How to deal with alcohol in the house after you quit drinking?
If you went on a weight loss diet you probably wouldn’t fill the fridge with cakes and chocolate right?
Alcohol is slightly different but temptation can still be a problem.
One of the biggest problems that people face when quitting drinking is where they have a partner or other significant member of the household who also drinks to excess.
In a perfect world you would both address the problem together and make the sound decision to push this poison out of your relationship entirely.
However, that is a rare and unusual situation.
Normally one person in the house wakes up and realized how much damage is being done by the booze but their partner wants to continue drinking.
So, how do you stay sober in a house full of alcohol?
First it is worth mentioning that some ex drinking individuals are so committed to their sobriety that they have no issue with alcohol being in the home.
I have previously been in relationships with people who drank alcohol and their home featured the usual wine rack and bottle of half drunk sherry in the cupboard.
At no point was I tempted to drink the stuff and after a while I didn’t even notice it.
It was a bit like an ornament – you notice it initially but then it just becomes a part of the background.
Nonetheless, quitting any sort of drug addiction is a noble but challenging decision.
You deserve to have your choice respected and to expect those that love you to support and encourage your sobriety.
If you were trying to kick heroin into touch it would be considered highly irresponsible and selfish behavior for other members of the home to bring the drug (and use it in front of you) into the house.
However, despite killing a person every 90 seconds and being the second most addictive drug on planet earth.
Alcohol has special permission to be viewed as a harmless social pleasantry.
Alcohol has managed to twist reality so aggressively that it is the people who don’t use the drug who are considered to be strange.
I believe it is reasonable to ask members of your household to support your decision to quit drinking by not having any alcohol in the home.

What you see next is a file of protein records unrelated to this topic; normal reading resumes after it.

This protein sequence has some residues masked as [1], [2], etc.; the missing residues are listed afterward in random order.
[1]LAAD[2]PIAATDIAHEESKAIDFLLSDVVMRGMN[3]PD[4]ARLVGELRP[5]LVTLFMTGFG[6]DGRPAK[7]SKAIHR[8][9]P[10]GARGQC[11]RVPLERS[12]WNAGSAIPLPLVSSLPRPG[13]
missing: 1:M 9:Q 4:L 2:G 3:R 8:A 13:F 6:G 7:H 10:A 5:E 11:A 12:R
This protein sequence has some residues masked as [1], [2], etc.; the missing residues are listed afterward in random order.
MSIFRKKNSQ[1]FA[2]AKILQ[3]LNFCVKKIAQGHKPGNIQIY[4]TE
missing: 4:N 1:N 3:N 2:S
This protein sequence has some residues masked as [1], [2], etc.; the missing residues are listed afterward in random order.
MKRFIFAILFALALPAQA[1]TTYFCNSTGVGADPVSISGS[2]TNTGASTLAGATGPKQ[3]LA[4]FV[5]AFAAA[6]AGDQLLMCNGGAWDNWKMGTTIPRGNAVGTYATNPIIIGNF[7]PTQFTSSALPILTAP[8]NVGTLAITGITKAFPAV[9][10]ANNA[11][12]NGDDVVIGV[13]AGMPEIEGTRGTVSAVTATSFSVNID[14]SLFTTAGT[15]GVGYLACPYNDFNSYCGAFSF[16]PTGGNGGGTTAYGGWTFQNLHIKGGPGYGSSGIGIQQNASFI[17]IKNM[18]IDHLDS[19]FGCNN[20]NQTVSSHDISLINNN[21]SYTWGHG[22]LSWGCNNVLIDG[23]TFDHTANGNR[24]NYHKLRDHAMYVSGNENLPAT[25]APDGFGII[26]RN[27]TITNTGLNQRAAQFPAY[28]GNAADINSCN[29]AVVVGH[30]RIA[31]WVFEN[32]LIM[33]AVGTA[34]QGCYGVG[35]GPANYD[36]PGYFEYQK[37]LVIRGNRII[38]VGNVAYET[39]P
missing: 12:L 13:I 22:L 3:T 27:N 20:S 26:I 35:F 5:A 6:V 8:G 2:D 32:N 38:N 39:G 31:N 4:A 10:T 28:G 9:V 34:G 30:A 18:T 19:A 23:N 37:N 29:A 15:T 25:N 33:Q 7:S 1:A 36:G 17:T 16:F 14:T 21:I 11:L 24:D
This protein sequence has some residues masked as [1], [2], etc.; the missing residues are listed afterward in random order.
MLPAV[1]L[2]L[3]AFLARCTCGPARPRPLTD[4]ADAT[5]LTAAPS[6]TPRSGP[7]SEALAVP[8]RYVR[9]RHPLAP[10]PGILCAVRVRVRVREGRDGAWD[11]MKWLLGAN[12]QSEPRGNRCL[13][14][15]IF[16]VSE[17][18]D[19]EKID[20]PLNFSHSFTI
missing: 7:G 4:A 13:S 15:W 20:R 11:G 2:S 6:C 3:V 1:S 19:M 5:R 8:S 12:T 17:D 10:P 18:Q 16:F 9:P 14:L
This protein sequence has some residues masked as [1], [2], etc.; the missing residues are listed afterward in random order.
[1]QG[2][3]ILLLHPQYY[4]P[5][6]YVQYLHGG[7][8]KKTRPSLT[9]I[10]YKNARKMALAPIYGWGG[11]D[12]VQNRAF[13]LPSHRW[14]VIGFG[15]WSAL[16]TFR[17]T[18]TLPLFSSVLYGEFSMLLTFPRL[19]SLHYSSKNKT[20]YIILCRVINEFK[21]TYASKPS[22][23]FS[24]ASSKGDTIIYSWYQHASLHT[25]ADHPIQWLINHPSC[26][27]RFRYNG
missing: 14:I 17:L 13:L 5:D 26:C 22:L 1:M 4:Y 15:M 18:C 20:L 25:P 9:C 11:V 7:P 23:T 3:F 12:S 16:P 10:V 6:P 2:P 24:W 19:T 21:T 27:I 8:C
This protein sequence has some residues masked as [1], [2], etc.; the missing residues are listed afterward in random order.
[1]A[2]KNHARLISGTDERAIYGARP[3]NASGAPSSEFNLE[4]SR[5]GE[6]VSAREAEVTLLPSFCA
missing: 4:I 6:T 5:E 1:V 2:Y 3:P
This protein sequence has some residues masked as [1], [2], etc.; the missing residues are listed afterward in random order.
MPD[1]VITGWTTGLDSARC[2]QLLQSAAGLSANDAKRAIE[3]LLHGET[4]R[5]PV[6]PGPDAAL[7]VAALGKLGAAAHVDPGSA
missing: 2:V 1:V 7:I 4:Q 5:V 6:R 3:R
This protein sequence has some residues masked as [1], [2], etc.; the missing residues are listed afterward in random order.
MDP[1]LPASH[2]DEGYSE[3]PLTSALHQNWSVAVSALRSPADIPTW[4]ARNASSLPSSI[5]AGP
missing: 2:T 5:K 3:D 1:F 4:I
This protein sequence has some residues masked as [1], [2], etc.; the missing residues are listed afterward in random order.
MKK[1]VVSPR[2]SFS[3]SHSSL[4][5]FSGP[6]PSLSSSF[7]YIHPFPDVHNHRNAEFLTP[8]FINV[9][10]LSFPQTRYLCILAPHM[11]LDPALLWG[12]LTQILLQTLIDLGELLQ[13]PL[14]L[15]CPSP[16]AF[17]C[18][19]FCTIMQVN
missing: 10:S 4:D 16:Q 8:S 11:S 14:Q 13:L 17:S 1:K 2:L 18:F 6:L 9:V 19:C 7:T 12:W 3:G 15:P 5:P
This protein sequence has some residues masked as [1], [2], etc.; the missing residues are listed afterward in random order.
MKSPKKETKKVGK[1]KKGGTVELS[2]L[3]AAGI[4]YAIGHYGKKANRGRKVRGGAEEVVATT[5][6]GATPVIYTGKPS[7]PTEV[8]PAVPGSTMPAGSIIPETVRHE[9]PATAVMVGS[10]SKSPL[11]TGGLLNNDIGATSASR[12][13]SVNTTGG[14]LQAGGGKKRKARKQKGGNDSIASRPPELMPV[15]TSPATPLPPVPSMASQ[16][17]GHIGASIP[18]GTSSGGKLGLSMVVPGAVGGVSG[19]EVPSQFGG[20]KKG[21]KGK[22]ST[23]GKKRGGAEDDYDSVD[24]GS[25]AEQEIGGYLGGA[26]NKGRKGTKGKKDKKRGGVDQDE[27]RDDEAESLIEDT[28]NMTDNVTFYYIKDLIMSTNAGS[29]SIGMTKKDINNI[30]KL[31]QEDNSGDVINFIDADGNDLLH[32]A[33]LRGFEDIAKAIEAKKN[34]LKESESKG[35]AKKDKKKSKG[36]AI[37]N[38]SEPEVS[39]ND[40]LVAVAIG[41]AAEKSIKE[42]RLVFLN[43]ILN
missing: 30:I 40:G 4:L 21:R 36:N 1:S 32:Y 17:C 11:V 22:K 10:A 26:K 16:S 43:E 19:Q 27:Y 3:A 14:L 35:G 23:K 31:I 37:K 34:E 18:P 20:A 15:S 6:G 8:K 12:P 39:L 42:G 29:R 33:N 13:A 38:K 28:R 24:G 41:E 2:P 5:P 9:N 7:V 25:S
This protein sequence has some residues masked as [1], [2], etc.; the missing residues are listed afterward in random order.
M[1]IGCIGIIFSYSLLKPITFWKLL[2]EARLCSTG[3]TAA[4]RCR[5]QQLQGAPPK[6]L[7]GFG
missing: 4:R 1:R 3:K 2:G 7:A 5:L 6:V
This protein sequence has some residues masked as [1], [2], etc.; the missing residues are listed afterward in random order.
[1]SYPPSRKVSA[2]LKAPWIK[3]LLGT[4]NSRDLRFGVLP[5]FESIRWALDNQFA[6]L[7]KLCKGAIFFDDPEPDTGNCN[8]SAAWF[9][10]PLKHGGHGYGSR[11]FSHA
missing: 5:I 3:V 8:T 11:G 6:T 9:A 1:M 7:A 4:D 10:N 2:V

Ideally this would be a permanent choice, and I will explain why in a moment.
However, I understand it is difficult to achieve this utopia when you live with other people who are addicted to alcohol and unwilling to address the issue.
In these cases try to agree a three or six month period when no alcohol will be allowed in the house.
This sort of time period will allow you to go through the chemical kick from the drug and establish some new routines and patterns.
Alcohol has taken up a lot of your time in the past and it takes a while to work out what you are going to do with all this free time.
There will be moments where you are bored, restless and don’t know what to do with yourself.
Don’t forget, you are used to drinking an anesthetic each evening.
You have conditioned yourself to believe that being in a foggy, zombie-like haze is normal.
When you quit drinking you may be shocked by how much more energy you have – this can actually feel a little unsettling initially.
If your partner refuses to remove alcohol from the home, this may be an indicator of how significant their own problem with alcohol has become.
Couples who drink together tend to both bury their head in the sand and collectively choose to avoid the issue.
Of course you can’t force your partner to comply with your wishes, but if they won’t then you should use this as further motivation.
This is pure evidence of how deeply alcoholism has infected your relationship and it may lead to bigger more challenging conversations in the future.
Why the ideal situation is not to have alcohol in the home:
My partner Daniela drinks, but extremely rarely. I think in the last year I have seen her have no more than 3 glasses of wine.
When we moved in together she had a couple of bottle of spirits, purely stuff to offer guests when the came calling.
While I was not worried I would be tempted to drink them, I asked her if she would mind if we threw them away and had an alcohol free house.
She agreed and it really does make a huge difference.
Our home is a place of love and family. It is where we spend time together, where we eat, laugh, talk and enjoy our relationship.
When you have something malignant in the home I believe it’s presence leaks into the atmosphere of the house.
I wouldn’t feel comfortable having a gun in the house and I don’t feel comfortable having addictive drugs in the house.
That may make me sound like a wishy washy new age type but I can tell you from experience.
When you live in a household where alcohol never appears in any form you feel significantly more peaceful and happy.